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If you mention you're heading to Canberra (pronounced Can-bra, with very open vowels), most Australians will raise an eyebrow and say, "Why bother?" Even many Canberrans will admit that it's a great place to live but they wouldn't want to visit.

 So what is it about Canberra (pop. 310,000) that draws so much lackluster comment? Simply put, Australians aren't used to having things so nice and ordered. You could compare Canberra to Washington, D.C., or any other town that was a planned community from the start. Some see its virtues as bland: The roads are wide and good, the buildings modern, and the suburbs are pleasant and leafy. Canberra is also the seat of government and home of thousands of civil servants -- enough to make almost any freethinking, individualist Aussie shudder.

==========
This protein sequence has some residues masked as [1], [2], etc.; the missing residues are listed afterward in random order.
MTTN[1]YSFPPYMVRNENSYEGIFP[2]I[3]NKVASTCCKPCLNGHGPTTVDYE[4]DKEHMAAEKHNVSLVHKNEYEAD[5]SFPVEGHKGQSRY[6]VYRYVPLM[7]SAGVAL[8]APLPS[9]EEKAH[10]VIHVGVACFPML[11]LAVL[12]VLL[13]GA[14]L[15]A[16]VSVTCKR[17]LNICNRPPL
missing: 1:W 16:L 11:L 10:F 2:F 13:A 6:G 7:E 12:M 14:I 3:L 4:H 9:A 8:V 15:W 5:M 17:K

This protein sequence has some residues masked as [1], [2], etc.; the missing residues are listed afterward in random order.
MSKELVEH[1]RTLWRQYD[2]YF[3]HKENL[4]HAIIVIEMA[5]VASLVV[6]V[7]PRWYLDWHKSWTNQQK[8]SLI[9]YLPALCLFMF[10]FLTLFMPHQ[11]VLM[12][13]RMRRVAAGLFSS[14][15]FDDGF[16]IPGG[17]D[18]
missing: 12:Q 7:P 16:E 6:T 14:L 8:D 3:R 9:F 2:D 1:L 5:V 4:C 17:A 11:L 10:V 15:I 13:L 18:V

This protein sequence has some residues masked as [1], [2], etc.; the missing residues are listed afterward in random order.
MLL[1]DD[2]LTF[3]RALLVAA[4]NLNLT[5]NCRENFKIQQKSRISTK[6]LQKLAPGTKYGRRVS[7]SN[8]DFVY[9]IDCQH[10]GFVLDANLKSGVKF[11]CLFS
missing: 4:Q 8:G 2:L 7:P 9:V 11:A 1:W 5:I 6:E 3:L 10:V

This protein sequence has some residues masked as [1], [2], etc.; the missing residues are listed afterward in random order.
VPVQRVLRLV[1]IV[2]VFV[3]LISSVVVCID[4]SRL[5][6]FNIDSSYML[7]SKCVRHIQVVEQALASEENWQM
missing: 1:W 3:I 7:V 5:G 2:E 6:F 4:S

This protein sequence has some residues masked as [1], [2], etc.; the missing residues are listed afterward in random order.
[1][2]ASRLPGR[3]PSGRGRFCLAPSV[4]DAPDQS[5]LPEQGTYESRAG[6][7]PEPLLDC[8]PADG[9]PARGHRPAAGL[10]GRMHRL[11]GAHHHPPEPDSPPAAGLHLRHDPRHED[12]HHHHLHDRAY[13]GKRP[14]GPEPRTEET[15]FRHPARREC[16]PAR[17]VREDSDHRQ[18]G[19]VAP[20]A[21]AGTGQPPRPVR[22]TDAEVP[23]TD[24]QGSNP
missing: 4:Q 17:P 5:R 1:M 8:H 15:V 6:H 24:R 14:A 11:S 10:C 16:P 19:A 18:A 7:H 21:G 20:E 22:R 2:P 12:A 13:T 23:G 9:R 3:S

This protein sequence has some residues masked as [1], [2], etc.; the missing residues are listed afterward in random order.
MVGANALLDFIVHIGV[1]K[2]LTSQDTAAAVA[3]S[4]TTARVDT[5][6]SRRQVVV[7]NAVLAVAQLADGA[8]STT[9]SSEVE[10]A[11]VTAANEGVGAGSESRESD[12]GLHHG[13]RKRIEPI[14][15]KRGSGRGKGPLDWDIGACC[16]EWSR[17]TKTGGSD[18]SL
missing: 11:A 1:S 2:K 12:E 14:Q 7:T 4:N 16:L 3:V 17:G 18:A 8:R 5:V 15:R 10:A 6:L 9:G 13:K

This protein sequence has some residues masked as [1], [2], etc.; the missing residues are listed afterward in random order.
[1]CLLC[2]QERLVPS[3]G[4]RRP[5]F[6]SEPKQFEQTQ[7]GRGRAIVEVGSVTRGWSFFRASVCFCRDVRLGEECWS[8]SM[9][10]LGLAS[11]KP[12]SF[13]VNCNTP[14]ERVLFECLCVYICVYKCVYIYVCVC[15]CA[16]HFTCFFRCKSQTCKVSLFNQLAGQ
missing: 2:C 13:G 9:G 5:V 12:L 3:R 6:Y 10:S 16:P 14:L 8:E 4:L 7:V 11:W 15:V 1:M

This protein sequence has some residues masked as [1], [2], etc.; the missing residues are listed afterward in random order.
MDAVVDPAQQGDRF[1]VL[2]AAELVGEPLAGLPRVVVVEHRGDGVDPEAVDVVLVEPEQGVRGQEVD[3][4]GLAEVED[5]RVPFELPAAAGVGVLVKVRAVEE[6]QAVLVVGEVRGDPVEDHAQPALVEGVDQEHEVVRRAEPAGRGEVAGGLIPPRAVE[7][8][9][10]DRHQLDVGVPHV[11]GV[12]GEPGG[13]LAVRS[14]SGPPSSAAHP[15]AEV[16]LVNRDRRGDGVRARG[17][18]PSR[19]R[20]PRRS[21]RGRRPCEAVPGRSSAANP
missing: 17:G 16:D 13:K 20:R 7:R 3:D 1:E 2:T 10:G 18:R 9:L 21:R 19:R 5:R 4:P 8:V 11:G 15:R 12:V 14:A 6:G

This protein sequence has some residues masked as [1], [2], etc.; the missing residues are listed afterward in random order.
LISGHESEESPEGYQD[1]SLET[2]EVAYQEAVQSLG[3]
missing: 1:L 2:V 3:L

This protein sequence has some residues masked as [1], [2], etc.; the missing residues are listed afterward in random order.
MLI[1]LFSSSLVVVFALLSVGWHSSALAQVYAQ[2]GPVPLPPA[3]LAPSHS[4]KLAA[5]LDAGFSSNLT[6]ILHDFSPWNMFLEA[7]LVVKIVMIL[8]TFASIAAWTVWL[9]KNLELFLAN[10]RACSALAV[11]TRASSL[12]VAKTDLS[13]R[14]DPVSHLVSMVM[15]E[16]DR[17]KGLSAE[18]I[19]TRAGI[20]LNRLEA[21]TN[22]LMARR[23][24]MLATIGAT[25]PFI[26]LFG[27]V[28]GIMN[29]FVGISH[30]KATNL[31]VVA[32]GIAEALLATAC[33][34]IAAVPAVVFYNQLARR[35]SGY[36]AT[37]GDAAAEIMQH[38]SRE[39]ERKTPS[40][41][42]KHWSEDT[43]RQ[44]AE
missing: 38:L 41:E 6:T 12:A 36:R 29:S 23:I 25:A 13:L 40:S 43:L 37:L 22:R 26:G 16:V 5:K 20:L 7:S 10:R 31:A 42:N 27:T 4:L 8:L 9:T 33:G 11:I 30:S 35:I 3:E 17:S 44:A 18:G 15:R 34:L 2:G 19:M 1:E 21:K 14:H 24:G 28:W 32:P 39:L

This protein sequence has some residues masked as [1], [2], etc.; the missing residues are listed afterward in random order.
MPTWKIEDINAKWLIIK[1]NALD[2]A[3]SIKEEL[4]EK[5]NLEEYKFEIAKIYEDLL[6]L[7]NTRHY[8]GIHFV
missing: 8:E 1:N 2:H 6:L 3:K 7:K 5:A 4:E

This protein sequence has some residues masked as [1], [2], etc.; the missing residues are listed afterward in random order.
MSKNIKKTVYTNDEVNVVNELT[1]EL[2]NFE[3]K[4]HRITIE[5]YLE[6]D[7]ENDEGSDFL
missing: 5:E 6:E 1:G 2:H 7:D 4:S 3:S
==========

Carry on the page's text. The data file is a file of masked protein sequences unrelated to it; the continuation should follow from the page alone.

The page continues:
But to me, Canberra's differences are the things that make it special. The streets aren't clogged with traffic, and there are plenty of opportunities for safe biking -- try that in almost any other city center and you'll be dusting the sides of cars and pushed onto the sidewalks. Canberra has plenty of open spaces, parklands, and monuments, and a lot to see and do -- from museum- and gallery-hopping to ballooning with a champagne glass in hand or boating on Lake Burley Griffin. You can pack a lot into a few days.

 Canberra was born after the Commonwealth of Australia was created in 1901. Melbourne and Sydney, even then jockeying for preeminence, bid to become the capital. In the end, Australian leaders decided to follow the example of their U.S. counterparts by creating a federal district; in 1908 they chose an undeveloped area between the two cities.

 Originally the land that became Canberra was predominantly grass plains. Over the years, millions of trees have been planted in and around the city, earning it the nickname "the bush capital." Massive bushfires in January 2003 destroyed much of the surrounding forest and more than 500 homes in the suburbs. A few years later, you would barely know it happened.